On November 23, Kentucky Public Advocate Ed Monahan and Louisville Metro Chief Public Defender Dan Goyette called on the governor and the state's Attorney General to stay all executions until an assessment team formed by the American Bar Association can objectively review the state's death penalty. Monahan and Goyette wrote letters asking Attorney General Jack Conway not to request any further execution warrants and asking Governor Steven Beshear not to sign execution warrants until the ABA Assessment Team has concluded its study and issued a final report.
“There are serious and disturbing questions about the convictions of a number of inmates facing execution, particularly in those cases that were tried years ago by unqualified lawyers lacking adequate resources,” Dan Goyette said. “We should not proceed with executions until this independent evaluation is completed and we are assured that due process has been fully and properly provided in each and every case. To do otherwise would cast significant doubt on the fairness and propriety of imposing the ultimate punishment. We all have a fundamental responsibility to avoid at all costs the possibility of making an unjust and irreversible mistake.”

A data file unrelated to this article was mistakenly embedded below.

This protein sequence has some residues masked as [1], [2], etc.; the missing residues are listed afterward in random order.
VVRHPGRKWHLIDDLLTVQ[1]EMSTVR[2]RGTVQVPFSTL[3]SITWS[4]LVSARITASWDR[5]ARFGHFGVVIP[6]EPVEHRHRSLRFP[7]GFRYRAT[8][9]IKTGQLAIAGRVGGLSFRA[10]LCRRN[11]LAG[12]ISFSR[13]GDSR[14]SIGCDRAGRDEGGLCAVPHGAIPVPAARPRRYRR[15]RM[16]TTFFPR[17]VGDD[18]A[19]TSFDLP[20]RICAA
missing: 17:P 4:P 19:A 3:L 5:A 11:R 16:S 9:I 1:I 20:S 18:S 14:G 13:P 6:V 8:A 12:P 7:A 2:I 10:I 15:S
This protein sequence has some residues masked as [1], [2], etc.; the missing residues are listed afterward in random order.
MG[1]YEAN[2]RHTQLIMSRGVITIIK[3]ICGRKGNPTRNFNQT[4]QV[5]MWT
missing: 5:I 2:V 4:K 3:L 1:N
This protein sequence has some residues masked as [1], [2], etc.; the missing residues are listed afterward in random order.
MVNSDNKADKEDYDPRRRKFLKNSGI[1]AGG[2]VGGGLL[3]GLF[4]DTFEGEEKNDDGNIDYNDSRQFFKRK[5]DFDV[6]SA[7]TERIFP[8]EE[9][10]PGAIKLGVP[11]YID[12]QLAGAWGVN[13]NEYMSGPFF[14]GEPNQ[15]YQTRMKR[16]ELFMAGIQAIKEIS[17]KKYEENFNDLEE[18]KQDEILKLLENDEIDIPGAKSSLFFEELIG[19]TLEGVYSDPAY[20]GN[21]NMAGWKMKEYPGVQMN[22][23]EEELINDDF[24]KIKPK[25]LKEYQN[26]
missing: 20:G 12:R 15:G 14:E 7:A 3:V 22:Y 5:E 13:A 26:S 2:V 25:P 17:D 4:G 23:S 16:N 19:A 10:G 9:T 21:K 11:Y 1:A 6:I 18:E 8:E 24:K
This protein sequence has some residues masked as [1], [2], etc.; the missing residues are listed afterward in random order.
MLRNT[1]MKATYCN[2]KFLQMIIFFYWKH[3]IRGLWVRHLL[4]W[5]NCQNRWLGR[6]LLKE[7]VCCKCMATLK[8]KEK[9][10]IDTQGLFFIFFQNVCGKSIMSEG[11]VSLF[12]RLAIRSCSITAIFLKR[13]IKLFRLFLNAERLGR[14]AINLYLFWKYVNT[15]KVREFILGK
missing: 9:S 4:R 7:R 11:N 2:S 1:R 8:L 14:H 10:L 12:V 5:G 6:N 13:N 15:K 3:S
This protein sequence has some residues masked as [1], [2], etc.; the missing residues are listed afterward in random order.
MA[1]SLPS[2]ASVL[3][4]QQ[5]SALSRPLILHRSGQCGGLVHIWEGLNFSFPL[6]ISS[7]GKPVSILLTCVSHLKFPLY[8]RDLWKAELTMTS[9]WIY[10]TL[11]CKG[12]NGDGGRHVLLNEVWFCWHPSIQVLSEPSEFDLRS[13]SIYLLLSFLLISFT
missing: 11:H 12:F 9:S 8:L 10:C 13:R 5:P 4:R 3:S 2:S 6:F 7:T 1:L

Ed Monahan added, “The error rate in KY capital cases over the last 33 years is stunning and unacceptably high. It is compelling evidence that indicates the system is broken. This excessive rate of error shows that the system cannot get it right. A moratorium will prevent the execution of an individual whose conviction and death sentence has been imposed by an unfair and arbitrary system.”
The press release from the defender organization noted: "Since 1967
("Public Advocate and Louisville Metro Chief Public Defender Call for Moratorium on Executions while ABA Reviews Administration of Death Penalty in KY," Department of Public Advocacy Press Release, November 23, 2009). See also Representation or click here for more information about the death penalty in Kentucky. See also Studies.
In a related action, author Wendell Berry and former Kentucky Poet Laureate Sena Jeter Naslund were among 39 writers also seeking a moratorium on executions in Kentucky. The group wrote letters to Kentucky's governor and attorney general calling for a stay of all executions while the entire system is reviewed. (See Kentucky Coalition to Abolish the Death Penalty, Nov. 25, 2009).